Meet Faluda Islam, the Muslim Drag Queen From the Future
Illustration by Laura Breiling. 

Meet Faluda Islam, the Muslim Drag Queen From the Future

On this week's episode of "Queerly Beloved," we hear the story of how, with the help from queer family, artist Zulfikar Ali Bhutto developed his anti-Islamophobic drag persona.
September 19, 2018, 9:11pm

This story is adapted from Broadly's Queerly Beloved podcast.

“I also found out that Middle America hates queers, and they hate Muslims too,” says San Francisco drag queen Faluda Islam during a performance earlier this year, reflecting on her travels in America. “They find them both threatening in different ways. So I began to wonder: What if you were to put the two together?”

At that, she disrobes her long, sequined coat to reveal a silk bustier, a wrap-around belly-dancing skirt, and fishnet stockings. Up top, she is wearing a green headscarf, winged eye makeup that reaches nearly to her ears, and bright red lipstick above her black beard. To an upbeat tune, she proceeds to seduce the crowd with flamboyant choreography—fanning her long, graceful fingers through the air, undulating her stomach, and eventually shimmying into the small club’s audience. She’s received with cheers and thrown dollar bills.


Faluda is the drag persona of Bay Area-based artist and curator Zulfikar Ali Bhutto Jr., known to most friends as Zulfi. And she is not merely about camp and fabulousness; she also has an intricate, futurist backstory that functions almost as speculative fiction. “She is a zombie, she was resurrected through Wi-Fi technology and the way she died was in the future queer revolution,” Zulfi explains. “She’s sort of an oracle…she’s able to give an insight into past present and future.”

As a character, Faluda is a complex pastiche of many histories and identities drawing from Zulfi’s own identity as a queer, Pakistani-Lebanese-Iranian Muslim. And she often delivers monologues that use satire to get at searing truths about the ways we perceive the “other” as well as queer our hetero-masculine conceptions of activism and revolution. In some ways, her life story is a retelling of that of Zulfi’s father, Murtaza Bhutto, who was a grassroots socialist political organizer in Pakistan before being assassinated when Zulfi was six years old. “Along with that, I talk about injustice, who gets the right to live or die, who is the decider of that,” says Zulfi. “War comes up, aspects of martyrdom come up, Islamophobia comes up.”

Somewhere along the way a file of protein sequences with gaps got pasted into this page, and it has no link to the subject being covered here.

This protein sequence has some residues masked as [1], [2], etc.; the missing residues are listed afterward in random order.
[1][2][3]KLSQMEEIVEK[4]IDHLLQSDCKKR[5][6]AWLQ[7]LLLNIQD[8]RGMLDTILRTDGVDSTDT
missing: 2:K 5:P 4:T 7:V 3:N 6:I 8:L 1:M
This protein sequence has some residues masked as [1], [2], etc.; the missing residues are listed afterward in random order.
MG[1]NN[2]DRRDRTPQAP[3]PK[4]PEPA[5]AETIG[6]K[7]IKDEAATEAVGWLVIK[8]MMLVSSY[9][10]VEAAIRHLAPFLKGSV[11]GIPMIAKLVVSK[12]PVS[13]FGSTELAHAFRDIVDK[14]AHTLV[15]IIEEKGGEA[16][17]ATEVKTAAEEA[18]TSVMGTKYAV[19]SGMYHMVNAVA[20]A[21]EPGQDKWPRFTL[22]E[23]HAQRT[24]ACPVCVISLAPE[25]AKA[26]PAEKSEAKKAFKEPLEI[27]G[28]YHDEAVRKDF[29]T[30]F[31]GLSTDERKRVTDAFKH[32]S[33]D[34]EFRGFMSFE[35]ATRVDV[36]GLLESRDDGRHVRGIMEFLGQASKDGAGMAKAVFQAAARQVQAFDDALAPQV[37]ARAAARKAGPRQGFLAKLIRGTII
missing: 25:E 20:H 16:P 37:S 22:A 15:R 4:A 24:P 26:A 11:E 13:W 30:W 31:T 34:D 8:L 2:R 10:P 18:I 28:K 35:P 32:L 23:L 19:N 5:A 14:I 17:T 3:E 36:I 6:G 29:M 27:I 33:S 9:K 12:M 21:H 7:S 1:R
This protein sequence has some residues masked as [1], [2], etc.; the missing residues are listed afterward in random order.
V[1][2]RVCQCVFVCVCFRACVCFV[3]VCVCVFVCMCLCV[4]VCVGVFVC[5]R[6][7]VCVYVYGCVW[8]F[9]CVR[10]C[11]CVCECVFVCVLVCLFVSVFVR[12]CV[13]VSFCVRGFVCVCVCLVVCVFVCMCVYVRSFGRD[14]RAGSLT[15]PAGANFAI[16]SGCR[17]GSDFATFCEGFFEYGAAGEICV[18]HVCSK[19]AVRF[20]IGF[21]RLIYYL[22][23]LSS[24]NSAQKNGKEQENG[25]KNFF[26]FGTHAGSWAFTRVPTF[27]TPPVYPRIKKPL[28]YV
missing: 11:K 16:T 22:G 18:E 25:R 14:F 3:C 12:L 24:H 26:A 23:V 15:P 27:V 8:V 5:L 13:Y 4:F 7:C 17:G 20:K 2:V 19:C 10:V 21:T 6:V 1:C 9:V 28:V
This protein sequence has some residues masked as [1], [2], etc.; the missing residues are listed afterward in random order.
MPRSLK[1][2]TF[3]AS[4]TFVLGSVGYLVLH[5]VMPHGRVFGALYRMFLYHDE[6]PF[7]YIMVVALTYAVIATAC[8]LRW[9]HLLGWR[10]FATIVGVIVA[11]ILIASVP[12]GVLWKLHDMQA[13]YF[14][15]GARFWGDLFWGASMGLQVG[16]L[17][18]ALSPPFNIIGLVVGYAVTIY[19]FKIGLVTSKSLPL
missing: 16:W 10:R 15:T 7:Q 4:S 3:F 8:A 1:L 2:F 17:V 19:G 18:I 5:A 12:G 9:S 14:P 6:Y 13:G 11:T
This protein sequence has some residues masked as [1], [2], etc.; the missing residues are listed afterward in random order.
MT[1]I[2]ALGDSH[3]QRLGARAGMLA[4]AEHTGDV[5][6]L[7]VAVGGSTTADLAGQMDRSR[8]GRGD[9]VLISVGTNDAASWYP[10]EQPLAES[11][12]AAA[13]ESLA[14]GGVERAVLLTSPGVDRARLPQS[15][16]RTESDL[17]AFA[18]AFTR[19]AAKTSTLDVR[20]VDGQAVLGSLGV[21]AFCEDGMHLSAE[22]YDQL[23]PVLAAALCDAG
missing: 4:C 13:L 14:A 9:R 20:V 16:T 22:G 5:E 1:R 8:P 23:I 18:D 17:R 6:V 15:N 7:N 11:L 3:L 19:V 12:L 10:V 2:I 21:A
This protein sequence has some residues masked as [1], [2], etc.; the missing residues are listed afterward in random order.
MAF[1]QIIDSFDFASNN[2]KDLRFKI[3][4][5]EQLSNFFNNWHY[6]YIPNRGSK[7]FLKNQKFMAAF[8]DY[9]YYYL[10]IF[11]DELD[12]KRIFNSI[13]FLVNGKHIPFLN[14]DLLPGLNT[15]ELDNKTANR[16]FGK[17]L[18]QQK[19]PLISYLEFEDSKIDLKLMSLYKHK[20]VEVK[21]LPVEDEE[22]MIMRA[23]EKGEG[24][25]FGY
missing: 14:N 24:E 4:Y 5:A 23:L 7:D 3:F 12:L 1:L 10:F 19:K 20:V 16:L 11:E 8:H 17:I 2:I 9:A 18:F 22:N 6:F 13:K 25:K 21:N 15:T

As a futurist icon, Faluda Islam’s existence can be traced back to many moments in history. But one you might not expect occurred in early 2015, not long after Zulfi had moved to the United States, settling in San Francisco. He received a call from his then new friend, Ana Montenegro. She was at a bus stop, crying.

While waiting for her ride, a San Francisco city bus had driven by with an ad that Ana couldn’t believe she was seeing. It featured two images side by side. On the left was a photo of British-Egyptian rapper Abdel-Majed Abdel Bary in a recording booth wearing a tracksuit above the words “Before Becoming Devout.” On the right was an image of the same man wearing a balaclava and holding a blurred human head in his hand, above the words “After Becoming Devout.” Emblazoned above both was the statement: “Yesterday’s moderate is today’s headline.”


“This is like, what the fuck, you know?” recalls Ana.

“Yeah it really was, especially because it was on public transportation,” adds Zulfi. “You’re a Muslim riding a bus—me and many others—and you’re forced to sit in a vehicle that is advertising your expulsion, your criminalization, or simply the paranoia that should be around you, and it was a very scary experience.”

Ana is not Muslim herself, but she had recently come to the US from Colombia to get her MFA at the San Francisco Art Institute, alongside fellow student Zulfi.